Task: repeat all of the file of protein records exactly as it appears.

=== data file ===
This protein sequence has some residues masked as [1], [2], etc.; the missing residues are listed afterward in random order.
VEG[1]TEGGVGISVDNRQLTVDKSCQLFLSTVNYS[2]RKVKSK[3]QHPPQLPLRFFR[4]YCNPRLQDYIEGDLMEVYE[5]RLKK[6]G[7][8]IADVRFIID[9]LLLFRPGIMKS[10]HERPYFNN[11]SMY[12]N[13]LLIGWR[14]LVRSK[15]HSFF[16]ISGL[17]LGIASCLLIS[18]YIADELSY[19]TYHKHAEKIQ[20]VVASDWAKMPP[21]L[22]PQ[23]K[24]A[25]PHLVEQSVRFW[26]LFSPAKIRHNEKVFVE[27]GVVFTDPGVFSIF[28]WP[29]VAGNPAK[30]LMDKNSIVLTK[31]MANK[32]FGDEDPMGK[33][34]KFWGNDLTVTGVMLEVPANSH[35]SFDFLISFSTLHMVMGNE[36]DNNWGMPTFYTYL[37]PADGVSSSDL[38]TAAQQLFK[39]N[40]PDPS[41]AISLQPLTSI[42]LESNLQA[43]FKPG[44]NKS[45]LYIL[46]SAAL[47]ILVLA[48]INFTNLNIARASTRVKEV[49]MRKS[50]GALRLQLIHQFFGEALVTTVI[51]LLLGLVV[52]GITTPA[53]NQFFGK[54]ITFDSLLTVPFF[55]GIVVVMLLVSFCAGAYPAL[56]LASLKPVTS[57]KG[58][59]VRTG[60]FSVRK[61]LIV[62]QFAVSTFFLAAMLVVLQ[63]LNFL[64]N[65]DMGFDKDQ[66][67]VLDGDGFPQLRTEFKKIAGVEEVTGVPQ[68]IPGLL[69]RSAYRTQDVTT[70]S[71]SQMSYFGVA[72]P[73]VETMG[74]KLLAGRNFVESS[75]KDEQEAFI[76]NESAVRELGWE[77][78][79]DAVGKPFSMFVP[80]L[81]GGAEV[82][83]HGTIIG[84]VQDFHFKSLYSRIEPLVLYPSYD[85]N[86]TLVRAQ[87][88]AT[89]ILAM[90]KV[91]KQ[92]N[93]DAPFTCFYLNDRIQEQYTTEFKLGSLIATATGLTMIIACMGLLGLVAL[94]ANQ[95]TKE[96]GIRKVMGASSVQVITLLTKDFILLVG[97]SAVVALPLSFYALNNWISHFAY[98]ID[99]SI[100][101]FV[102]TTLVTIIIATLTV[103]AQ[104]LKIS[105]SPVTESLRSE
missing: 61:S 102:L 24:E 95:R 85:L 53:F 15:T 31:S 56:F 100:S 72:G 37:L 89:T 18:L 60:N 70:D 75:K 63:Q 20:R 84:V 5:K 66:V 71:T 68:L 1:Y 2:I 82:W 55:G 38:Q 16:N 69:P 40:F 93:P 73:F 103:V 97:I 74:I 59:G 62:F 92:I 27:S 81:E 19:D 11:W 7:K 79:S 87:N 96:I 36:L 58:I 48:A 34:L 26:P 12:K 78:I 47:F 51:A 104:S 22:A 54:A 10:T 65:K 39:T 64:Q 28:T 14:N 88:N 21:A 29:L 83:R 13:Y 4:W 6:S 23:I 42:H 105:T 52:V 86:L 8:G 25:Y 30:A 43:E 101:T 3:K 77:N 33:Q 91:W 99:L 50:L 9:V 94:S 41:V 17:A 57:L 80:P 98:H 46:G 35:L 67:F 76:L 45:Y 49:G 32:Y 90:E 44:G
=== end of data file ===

This protein sequence has some residues masked as [1], [2], etc.; the missing residues are listed afterward in random order.
VEG[1]TEGGVGISVDNRQLTVDKSCQLFLSTVNYS[2]RKVKSK[3]QHPPQLPLRFFR[4]YCNPRLQDYIEGDLMEVYE[5]RLKK[6]G[7][8]IADVRFIID[9]LLLFRPGIMKS[10]HERPYFNN[11]SMY[12]N[13]LLIGWR[14]LVRSK[15]HSFF[16]ISGL[17]LGIASCLLIS[18]YIADELSY[19]TYHKHAEKIQ[20]VVASDWAKMPP[21]L[22]PQ[23]K[24]A[25]PHLVEQSVRFW[26]LFSPAKIRHNEKVFVE[27]GVVFTDPGVFSIF[28]WP[29]VAGNPAK[30]LMDKNSIVLTK[31]MANK[32]FGDEDPMGK[33][34]KFWGNDLTVTGVMLEVPANSH[35]SFDFLISFSTLHMVMGNE[36]DNNWGMPTFYTYL[37]PADGVSSSDL[38]TAAQQLFK[39]N[40]PDPS[41]AISLQPLTSI[42]LESNLQA[43]FKPG[44]NKS[45]LYIL[46]SAAL[47]ILVLA[48]INFTNLNIARASTRVKEV[49]MRKS[50]GALRLQLIHQFFGEALVTTVI[51]LLLGLVV[52]GITTPA[53]NQFFGK[54]ITFDSLLTVPFF[55]GIVVVMLLVSFCAGAYPAL[56]LASLKPVTS[57]KG[58][59]VRTG[60]FSVRK[61]LIV[62]QFAVSTFFLAAMLVVLQ[63]LNFL[64]N[65]DMGFDKDQ[66][67]VLDGDGFPQLRTEFKKIAGVEEVTGVPQ[68]IPGLL[69]RSAYRTQDVTT[70]S[71]SQMSYFGVA[72]P[73]VETMG[74]KLLAGRNFVESS[75]KDEQEAFI[76]NESAVRELGWE[77][78][79]DAVGKPFSMFVP[80]L[81]GGAEV[82][83]HGTIIG[84]VQDFHFKSLYSRIEPLVLYPSYD[85]N[86]TLVRAQ[87][88]AT[89]ILAM[90]KV[91]KQ[92]N[93]DAPFTCFYLNDRIQEQYTTEFKLGSLIATATGLTMIIACMGLLGLVAL[94]ANQ[95]TKE[96]GIRKVMGASSVQVITLLTKDFILLVG[97]SAVVALPLSFYALNNWISHFAY[98]ID[99]SI[100][101]FV[102]TTLVTIIIATLTV[103]AQ[104]LKIS[105]SPVTESLRSE
missing: 61:S 102:L 24:E 95:R 85:L 53:F 15:T 31:S 56:F 100:S 72:G 37:L 89:T 18:L 60:N 70:D 75:K 63:Q 20:R 84:V 5:K 66:V 71:T 68:L 1:Y 2:I 82:W 55:G 38:Q 16:N 69:P 40:F 93:P 73:F 103:V 97:I 74:I 59:G 62:F 92:I 27:S 81:E 19:D 11:W 7:K 79:S 87:N 96:I 36:L 58:I 48:A 34:L 26:P 12:K 78:I 47:F 51:A 104:S 22:A 54:A 10:T 65:K 39:T 64:Q 28:T 14:N 88:N 21:A 29:L 83:R 13:Y 4:W 6:S 23:I 42:H 105:T 52:V 86:L 8:G 25:Y 30:A 43:E 101:T 3:K 77:N 33:Q 91:W 99:L 50:L 9:V 94:S 41:V 17:A 57:L 80:P 98:H 46:G 35:L 67:F 76:L 45:Y 49:G 32:Y 90:E 44:G